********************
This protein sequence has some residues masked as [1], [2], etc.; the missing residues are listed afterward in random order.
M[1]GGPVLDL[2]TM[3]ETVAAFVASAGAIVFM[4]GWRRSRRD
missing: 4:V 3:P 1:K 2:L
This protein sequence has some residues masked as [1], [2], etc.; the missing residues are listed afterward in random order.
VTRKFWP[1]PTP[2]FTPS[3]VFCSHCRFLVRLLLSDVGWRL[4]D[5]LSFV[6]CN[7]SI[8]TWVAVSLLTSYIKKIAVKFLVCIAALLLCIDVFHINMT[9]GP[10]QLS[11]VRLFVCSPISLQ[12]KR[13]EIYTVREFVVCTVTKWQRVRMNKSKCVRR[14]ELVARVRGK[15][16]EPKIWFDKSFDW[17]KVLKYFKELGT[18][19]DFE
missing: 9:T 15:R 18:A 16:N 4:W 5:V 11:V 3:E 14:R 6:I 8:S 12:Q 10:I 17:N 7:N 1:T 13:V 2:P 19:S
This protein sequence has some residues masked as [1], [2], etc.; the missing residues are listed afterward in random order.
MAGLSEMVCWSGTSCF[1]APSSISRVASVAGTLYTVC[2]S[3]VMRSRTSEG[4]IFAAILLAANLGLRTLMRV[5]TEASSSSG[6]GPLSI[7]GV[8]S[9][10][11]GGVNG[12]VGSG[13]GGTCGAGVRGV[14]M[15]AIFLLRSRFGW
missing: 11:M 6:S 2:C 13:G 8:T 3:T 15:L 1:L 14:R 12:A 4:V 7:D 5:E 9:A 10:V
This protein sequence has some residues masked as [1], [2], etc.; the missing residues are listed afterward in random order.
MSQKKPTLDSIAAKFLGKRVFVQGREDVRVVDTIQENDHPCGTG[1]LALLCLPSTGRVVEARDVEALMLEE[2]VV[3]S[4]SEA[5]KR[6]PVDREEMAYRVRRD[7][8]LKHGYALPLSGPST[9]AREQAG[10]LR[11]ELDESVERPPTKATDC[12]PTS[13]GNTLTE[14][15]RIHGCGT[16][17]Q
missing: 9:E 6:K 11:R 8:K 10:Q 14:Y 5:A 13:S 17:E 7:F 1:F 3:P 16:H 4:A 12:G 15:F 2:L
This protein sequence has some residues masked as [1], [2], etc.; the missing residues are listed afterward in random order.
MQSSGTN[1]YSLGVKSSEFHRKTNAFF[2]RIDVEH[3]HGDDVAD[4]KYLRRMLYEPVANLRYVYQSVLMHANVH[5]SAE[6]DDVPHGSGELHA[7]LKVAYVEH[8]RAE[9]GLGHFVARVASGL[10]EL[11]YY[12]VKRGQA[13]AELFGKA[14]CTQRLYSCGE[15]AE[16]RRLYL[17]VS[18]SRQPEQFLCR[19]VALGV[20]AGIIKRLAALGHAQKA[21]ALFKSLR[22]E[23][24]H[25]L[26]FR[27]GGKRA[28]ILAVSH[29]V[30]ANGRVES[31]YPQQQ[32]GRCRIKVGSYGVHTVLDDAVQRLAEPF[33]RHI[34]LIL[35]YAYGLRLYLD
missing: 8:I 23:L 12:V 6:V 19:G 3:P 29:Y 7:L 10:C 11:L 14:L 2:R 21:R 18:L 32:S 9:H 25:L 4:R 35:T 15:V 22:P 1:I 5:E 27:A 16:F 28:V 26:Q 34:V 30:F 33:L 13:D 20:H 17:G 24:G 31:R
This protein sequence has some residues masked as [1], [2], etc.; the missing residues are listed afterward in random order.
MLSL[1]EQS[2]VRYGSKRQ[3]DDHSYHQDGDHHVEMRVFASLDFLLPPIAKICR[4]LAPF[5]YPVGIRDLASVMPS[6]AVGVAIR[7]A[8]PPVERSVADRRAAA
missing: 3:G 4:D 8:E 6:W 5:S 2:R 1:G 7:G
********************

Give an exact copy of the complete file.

This protein sequence has some residues masked as [1], [2], etc.; the missing residues are listed afterward in random order.
M[1]GGPVLDL[2]TM[3]ETVAAFVASAGAIVFM[4]GWRRSRRD
missing: 4:V 3:P 1:K 2:L
This protein sequence has some residues masked as [1], [2], etc.; the missing residues are listed afterward in random order.
VTRKFWP[1]PTP[2]FTPS[3]VFCSHCRFLVRLLLSDVGWRL[4]D[5]LSFV[6]CN[7]SI[8]TWVAVSLLTSYIKKIAVKFLVCIAALLLCIDVFHINMT[9]GP[10]QLS[11]VRLFVCSPISLQ[12]KR[13]EIYTVREFVVCTVTKWQRVRMNKSKCVRR[14]ELVARVRGK[15][16]EPKIWFDKSFDW[17]KVLKYFKELGT[18][19]DFE
missing: 9:T 15:R 18:A 16:N 4:W 5:V 11:V 3:E 14:R 6:I 8:S 12:Q 10:I 17:N 7:N 1:T 13:V 2:P 19:S
This protein sequence has some residues masked as [1], [2], etc.; the missing residues are listed afterward in random order.
MAGLSEMVCWSGTSCF[1]APSSISRVASVAGTLYTVC[2]S[3]VMRSRTSEG[4]IFAAILLAANLGLRTLMRV[5]TEASSSSG[6]GPLSI[7]GV[8]S[9][10][11]GGVNG[12]VGSG[13]GGTCGAGVRGV[14]M[15]AIFLLRSRFGW
missing: 11:M 6:S 2:C 13:G 8:T 3:T 15:L 1:L 14:R 12:A 4:V 7:D 5:E 9:A 10:V
This protein sequence has some residues masked as [1], [2], etc.; the missing residues are listed afterward in random order.
MSQKKPTLDSIAAKFLGKRVFVQGREDVRVVDTIQENDHPCGTG[1]LALLCLPSTGRVVEARDVEALMLEE[2]VV[3]S[4]SEA[5]KR[6]PVDREEMAYRVRRD[7][8]LKHGYALPLSGPST[9]AREQAG[10]LR[11]ELDESVERPPTKATDC[12]PTS[13]GNTLTE[14][15]RIHGCGT[16][17]Q
missing: 9:E 6:K 11:R 8:K 10:Q 14:Y 5:A 13:S 17:E 7:F 1:F 3:P 16:H 4:A 12:G 15:F 2:L
This protein sequence has some residues masked as [1], [2], etc.; the missing residues are listed afterward in random order.
MQSSGTN[1]YSLGVKSSEFHRKTNAFF[2]RIDVEH[3]HGDDVAD[4]KYLRRMLYEPVANLRYVYQSVLMHANVH[5]SAE[6]DDVPHGSGELHA[7]LKVAYVEH[8]RAE[9]GLGHFVARVASGL[10]EL[11]YY[12]VKRGQA[13]AELFGKA[14]CTQRLYSCGE[15]AE[16]RRLYL[17]VS[18]SRQPEQFLCR[19]VALGV[20]AGIIKRLAALGHAQKA[21]ALFKSLR[22]E[23][24]H[25]L[26]FR[27]GGKRA[28]ILAVSH[29]V[30]ANGRVES[31]YPQQQ[32]GRCRIKVGSYGVHTVLDDAVQRLAEPF[33]RHI[34]LIL[35]YAYGLRLYLD
missing: 8:I 23:L 12:V 6:V 19:G 3:P 29:Y 7:L 10:C 11:L 14:L 2:R 21:R 18:L 32:S 9:H 25:L 4:R 35:T 15:V 22:P 1:I 5:E 27:A 16:F 28:V 26:Q 34:V 30:F 33:L 13:D 20:H 17:G 24:G 31:R
This protein sequence has some residues masked as [1], [2], etc.; the missing residues are listed afterward in random order.
MLSL[1]EQS[2]VRYGSKRQ[3]DDHSYHQDGDHHVEMRVFASLDFLLPPIAKICR[4]LAPF[5]YPVGIRDLASVMPS[6]AVGVAIR[7]A[8]PPVERSVADRRAAA
missing: 3:G 4:D 8:E 6:W 5:S 2:R 1:G 7:G